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Spinal Osteoarthritis

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Last Update: July 9, 2023.

Continuing Education Activity

Osteoarthritis is a common condition involving articular surfaces that can develop gradually over time into a debilitating condition that causes pain and restriction of motion. An estimated 80% of Americans have an episode of low back pain during their lifetime. Low back pain is among the most common causes of healthcare visits in the United States, accounting for over 45 million trips in 2006. Spine osteoarthritis is a primary source of chronic low back pain. While most cases of spine arthritis-related pain are self-limited, requiring only conservative therapy, chronic back pain treatment involves significant healthcare dollars. In 2016, patients in the United States spent an estimated $380 billion on low back and neck pain. $3.1 trillion, about 17.9% of the gross domestic product, was spent on this diagnosis. This activity reviews the interprofessional team's role in treating spinal osteoarthritis. It discusses its prevalence in the United States and other parts of the world and its clinical presentation, differential diagnosis, complications, treatment options, and potential preventative factors.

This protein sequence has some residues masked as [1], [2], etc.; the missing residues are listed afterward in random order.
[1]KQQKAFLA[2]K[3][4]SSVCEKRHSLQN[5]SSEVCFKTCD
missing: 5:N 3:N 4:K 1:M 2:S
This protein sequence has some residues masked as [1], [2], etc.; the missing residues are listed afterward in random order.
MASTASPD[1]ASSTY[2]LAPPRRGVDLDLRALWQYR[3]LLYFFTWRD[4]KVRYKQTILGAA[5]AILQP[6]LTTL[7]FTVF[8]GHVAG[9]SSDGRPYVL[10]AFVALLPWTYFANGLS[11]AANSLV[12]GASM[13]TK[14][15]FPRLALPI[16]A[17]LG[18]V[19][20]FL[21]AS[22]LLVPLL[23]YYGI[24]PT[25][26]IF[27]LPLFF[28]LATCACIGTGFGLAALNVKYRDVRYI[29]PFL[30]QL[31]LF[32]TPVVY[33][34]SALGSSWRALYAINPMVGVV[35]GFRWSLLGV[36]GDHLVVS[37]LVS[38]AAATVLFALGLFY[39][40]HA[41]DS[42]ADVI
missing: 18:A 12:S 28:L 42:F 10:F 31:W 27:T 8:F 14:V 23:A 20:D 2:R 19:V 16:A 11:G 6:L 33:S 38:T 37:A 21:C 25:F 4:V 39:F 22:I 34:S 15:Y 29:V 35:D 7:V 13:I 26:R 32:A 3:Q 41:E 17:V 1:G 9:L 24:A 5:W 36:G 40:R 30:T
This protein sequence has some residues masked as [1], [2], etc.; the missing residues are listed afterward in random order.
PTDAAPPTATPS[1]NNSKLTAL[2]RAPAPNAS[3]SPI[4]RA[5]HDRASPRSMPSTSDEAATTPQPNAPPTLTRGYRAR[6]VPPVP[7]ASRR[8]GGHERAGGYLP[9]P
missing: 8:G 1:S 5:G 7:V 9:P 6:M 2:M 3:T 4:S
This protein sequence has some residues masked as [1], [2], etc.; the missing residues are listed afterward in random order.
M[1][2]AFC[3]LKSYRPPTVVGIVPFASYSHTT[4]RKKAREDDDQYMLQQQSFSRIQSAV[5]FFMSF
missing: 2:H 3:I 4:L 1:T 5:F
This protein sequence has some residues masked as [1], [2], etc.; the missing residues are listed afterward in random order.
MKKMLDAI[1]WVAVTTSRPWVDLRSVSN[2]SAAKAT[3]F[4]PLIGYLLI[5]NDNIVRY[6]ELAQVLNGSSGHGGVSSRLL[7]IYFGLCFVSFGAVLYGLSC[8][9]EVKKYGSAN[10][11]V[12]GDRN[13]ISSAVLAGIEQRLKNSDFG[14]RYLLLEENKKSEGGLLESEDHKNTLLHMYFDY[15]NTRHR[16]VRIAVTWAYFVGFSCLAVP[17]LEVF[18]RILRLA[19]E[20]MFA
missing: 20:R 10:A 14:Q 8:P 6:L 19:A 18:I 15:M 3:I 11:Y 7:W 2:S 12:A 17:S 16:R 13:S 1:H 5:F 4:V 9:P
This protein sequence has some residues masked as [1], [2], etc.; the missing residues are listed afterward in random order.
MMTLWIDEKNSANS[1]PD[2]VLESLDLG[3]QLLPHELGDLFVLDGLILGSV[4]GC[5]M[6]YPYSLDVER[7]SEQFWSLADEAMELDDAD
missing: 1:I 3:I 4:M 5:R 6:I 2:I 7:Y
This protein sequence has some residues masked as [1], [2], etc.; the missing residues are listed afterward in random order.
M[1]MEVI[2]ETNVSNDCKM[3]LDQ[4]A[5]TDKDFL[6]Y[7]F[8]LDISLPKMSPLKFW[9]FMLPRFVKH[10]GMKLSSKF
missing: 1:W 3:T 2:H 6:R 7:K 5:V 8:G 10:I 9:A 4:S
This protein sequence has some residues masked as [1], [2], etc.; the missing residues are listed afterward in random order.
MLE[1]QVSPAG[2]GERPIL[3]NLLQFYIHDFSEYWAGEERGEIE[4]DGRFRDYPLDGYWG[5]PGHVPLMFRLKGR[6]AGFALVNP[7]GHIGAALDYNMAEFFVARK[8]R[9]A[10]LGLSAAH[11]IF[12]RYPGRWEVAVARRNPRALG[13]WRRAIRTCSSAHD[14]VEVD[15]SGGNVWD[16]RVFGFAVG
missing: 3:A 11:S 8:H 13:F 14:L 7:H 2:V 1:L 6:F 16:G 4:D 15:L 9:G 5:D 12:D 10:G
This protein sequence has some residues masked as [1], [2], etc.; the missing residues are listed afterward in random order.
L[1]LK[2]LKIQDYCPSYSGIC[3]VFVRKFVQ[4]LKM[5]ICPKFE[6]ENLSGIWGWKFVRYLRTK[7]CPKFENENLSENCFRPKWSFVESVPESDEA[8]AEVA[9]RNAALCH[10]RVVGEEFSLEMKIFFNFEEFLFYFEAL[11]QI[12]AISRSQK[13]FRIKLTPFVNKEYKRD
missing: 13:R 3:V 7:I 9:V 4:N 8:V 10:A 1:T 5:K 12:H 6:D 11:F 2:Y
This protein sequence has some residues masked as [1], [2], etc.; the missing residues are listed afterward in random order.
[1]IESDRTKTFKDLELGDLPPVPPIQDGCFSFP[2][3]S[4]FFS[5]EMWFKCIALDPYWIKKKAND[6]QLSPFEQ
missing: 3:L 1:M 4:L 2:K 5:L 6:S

• Identify the etiology of spine osteoarthritis medical conditions.
  • Review the appropriate evaluation for suspected spine osteoarthritis.
  • Review the treatment and management options available for patients with spine osteoarthritis.
  • Describe interprofessional team strategies for improving care coordination and communication to advance spine osteoarthritis and improve outcomes.
Access free multiple choice questions on this topic.


Osteoarthritis is a common condition involving articular surfaces that can develop gradually over time into a debilitating condition that causes pain and restriction of motion. An estimated 80% of Americans have an episode of low back pain during their lifetime.[1] Low back pain is among the most common causes of healthcare visits in the United States, accounting for over 45 million trips in 2006.[2] Spine osteoarthritis is a significant source of chronic low back pain. While most cases of spine arthritis-related pain are self-limited, requiring only conservative therapy, chronic back pain treatment involves significant healthcare dollars. In 2016, patients in the United States spent an estimated $380 billion on low back and neck pain. $3.1 trillion, about 17.9% of the gross domestic product, was spent on this diagnosis.[3][1][2][4][5][6][5]